The engineering students designed and developed a robotic hand and a mobilized wheelchair for two kids at Bean Elementary.
It's not often someone can honestly say they've changed someone's life for the better. For two groups of students with the Department of Mechanical Engineering in the Edward E. Whitacre Jr. College of Engineering at Texas Tech University, they can say it in earnest.
It all started at the beginning of their mechanical engineering Design I (ME 4370) class in January. The engineering students were given a list of projects available for the year. Each student then listed, in order, which project they preferred and were grouped with other students who selected the same project.
Out of all the possible projects, two had a similar goal – help a young child at Bean Elementary improve his life.
Lending a hand
All second-grader Aidan Galvan wanted to do was to play catch, legibly write his name and pick up small objects. Due to a malformation in his dominant, right hand, he was unable to do so. But, with the help of the Texas Tech engineering students, that has changed.
Tanner Tausch, a senior mechanical engineering major, and the team in which he was a part, initially chose a different project. When that project fell through, the group was given the opportunity to create the robotic hand for Aidan.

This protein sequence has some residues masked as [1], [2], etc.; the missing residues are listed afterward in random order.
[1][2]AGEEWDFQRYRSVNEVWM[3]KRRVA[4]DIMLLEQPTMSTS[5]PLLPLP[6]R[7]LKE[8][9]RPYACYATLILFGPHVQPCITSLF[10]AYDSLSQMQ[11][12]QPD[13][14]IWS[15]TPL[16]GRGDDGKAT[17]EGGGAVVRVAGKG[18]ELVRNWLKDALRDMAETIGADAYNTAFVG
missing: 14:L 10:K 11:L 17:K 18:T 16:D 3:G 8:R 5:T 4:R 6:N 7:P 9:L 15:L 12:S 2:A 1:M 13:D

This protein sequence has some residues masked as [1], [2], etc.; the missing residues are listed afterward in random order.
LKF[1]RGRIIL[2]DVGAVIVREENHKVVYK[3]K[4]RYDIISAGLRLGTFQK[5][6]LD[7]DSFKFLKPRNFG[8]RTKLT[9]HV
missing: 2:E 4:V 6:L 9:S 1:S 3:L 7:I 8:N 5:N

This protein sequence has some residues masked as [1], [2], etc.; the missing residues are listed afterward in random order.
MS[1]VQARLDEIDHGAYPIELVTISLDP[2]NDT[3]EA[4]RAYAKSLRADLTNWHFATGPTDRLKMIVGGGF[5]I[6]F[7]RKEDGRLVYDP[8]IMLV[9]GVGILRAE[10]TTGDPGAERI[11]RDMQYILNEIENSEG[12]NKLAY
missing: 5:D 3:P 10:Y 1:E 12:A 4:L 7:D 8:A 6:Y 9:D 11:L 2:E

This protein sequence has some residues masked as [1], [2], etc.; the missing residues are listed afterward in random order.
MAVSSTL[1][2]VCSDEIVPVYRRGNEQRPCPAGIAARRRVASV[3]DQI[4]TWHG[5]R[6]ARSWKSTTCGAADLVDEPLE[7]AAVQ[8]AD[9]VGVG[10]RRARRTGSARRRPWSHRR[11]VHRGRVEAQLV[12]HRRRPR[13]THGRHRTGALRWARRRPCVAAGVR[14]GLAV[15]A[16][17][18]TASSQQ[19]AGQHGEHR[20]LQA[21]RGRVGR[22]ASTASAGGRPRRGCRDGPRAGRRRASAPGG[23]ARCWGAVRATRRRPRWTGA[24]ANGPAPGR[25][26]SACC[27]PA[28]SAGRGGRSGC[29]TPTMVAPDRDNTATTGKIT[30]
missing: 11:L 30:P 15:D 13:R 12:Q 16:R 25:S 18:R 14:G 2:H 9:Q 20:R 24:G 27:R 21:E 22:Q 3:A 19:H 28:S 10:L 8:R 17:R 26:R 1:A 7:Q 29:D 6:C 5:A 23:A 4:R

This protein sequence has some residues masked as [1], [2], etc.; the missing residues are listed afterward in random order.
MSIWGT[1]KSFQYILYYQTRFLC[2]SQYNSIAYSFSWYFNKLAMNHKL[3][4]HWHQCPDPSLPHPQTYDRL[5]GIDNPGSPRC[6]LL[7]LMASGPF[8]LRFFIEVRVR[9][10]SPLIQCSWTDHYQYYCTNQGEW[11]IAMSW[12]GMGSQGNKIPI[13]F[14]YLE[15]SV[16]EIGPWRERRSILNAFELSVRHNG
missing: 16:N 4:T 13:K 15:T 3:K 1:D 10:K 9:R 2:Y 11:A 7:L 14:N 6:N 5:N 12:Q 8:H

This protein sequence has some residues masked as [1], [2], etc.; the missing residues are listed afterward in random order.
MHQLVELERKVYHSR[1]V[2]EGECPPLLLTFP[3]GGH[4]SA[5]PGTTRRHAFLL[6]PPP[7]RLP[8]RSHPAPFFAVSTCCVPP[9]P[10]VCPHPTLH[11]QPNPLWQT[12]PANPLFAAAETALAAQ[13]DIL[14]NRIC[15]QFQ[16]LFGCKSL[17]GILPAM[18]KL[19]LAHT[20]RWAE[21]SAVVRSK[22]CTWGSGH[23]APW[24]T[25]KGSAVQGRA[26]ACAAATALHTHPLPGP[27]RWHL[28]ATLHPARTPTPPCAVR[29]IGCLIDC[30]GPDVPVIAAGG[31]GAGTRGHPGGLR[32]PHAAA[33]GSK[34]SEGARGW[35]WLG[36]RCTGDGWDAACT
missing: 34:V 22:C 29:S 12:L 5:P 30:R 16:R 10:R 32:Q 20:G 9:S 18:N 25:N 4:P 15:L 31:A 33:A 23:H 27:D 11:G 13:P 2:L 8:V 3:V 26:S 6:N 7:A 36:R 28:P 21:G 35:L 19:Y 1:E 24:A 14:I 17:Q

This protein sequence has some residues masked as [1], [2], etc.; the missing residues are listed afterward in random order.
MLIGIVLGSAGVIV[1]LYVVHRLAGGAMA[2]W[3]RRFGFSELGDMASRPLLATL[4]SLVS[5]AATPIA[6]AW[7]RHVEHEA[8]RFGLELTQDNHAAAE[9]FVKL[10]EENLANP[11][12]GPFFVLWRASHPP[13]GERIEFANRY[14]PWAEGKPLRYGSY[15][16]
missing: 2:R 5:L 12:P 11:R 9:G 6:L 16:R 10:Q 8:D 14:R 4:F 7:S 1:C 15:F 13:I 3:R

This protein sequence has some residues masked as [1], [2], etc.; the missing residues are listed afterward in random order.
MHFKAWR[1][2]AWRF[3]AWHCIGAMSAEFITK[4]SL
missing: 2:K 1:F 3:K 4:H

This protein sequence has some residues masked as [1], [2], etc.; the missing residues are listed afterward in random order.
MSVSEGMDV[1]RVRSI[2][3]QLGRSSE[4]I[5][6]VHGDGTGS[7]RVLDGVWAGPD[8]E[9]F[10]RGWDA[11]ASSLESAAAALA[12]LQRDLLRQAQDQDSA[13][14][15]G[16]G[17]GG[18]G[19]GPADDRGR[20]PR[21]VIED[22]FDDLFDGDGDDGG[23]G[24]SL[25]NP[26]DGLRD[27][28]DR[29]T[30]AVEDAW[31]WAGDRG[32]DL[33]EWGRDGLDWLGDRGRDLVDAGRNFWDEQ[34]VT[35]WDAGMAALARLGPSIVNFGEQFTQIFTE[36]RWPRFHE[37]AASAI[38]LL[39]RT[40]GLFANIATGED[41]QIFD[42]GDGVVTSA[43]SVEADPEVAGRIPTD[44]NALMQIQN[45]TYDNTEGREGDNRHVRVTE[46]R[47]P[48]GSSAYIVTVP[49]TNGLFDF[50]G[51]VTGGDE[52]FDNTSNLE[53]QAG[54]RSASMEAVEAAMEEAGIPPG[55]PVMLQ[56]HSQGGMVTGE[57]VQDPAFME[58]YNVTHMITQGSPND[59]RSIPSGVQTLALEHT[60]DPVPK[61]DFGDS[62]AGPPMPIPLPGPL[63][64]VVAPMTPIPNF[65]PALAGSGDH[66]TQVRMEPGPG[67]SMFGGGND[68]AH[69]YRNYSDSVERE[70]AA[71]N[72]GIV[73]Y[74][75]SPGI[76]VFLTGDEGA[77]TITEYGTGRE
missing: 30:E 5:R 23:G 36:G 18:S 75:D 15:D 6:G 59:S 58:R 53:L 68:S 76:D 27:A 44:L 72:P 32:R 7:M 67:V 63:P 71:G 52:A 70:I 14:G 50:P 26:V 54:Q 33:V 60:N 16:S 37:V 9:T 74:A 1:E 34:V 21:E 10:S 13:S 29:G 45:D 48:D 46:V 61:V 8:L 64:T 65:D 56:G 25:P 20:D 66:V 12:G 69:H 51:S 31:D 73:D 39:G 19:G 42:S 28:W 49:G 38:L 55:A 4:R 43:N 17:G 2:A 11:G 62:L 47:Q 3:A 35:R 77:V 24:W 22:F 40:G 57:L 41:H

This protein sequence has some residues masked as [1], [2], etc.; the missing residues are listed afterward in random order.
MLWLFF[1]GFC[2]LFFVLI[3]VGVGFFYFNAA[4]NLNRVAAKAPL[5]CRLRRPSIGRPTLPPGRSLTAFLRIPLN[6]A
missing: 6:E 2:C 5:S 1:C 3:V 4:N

"Our Design I instructor, Jeff Hanson, introduced us to Aidan's project and told us the scenario," Tausch said. "Helping him was a great opportunity because it was something we could do, and we were going to help out someone. We met Aidan and Darlinda Rogers, the computer technologist at Bean Elementary, and she told us pretty much everything she wanted out of the project for Aidan."
Designing Aidan's robotic prosthesis started with the team making a mold of his right hand out of Play-Doh and building it around the mold. As the team started the building process, they had to finesse the system that made the hand work.
"Initially, we were thinking about two different systems of making the hand," Tausch said. "One was a pulley system, where there's a string attached to all the fingers, and whenever your wrist moves, the string stays the same distance, so the fingers close. That way was kind of limited because all the fingers had to move together.
"The final design, which eventually became the actual hand, is cool because each finger can move individually. The process from there was two-pronged. We had to develop the system to get the desired motion, then we used Aidan's mold to make sure it fit his hand properly."
When the team unveiled Aidan's new, robotic hand, his face lit up as if it were Christmas morning. He tried it on and went to work. His first successful task with the new hand: catching a baseball.
After tossing the rubber baseball back and forth a bit, Aidan showed off his new writing skills by writing out his name. The once-wavy A's in his name were no more, as his new hand gave him the necessary stability.
"Without my robot hand, my writing was wobbly," Aidan said, holding up a sheet of paper where he wrote his name without the prosthetic. "My A's look wavy, and it was hard to write. Now, my new hand makes my writing better."